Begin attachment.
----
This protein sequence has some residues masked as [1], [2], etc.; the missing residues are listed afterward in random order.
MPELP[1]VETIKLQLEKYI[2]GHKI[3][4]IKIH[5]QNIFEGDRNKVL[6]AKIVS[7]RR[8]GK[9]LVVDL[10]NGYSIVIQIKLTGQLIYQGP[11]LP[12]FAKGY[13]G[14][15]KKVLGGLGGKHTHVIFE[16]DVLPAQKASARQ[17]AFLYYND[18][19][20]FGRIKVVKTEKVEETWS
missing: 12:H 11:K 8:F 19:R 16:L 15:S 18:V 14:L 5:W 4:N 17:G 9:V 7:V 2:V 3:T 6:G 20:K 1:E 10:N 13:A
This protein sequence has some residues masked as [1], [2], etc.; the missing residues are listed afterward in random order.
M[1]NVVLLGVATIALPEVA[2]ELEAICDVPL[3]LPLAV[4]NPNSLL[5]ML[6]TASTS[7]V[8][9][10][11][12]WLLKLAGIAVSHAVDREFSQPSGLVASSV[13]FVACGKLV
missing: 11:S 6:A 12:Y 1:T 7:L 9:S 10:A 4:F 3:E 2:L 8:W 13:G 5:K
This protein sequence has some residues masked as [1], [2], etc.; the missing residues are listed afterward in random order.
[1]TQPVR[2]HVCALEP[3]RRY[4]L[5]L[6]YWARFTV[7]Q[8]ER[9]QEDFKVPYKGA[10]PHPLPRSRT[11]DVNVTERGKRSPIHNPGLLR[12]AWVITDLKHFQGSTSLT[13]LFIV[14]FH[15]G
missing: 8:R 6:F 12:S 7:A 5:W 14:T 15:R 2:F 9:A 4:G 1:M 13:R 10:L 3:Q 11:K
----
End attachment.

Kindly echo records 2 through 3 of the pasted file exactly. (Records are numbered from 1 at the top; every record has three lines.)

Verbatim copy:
This protein sequence has some residues masked as [1], [2], etc.; the missing residues are listed afterward in random order.
M[1]NVVLLGVATIALPEVA[2]ELEAICDVPL[3]LPLAV[4]NPNSLL[5]ML[6]TASTS[7]V[8][9][10][11][12]WLLKLAGIAVSHAVDREFSQPSGLVASSV[13]FVACGKLV
missing: 11:S 6:A 12:Y 1:T 7:L 9:S 10:A 4:F 3:E 2:L 8:W 13:G 5:K
This protein sequence has some residues masked as [1], [2], etc.; the missing residues are listed afterward in random order.
[1]TQPVR[2]HVCALEP[3]RRY[4]L[5]L[6]YWARFTV[7]Q[8]ER[9]QEDFKVPYKGA[10]PHPLPRSRT[11]DVNVTERGKRSPIHNPGLLR[12]AWVITDLKHFQGSTSLT[13]LFIV[14]FH[15]G
missing: 8:R 6:F 12:S 7:A 5:W 14:T 15:R 2:F 9:A 4:G 1:M 13:R 10:L 3:Q 11:K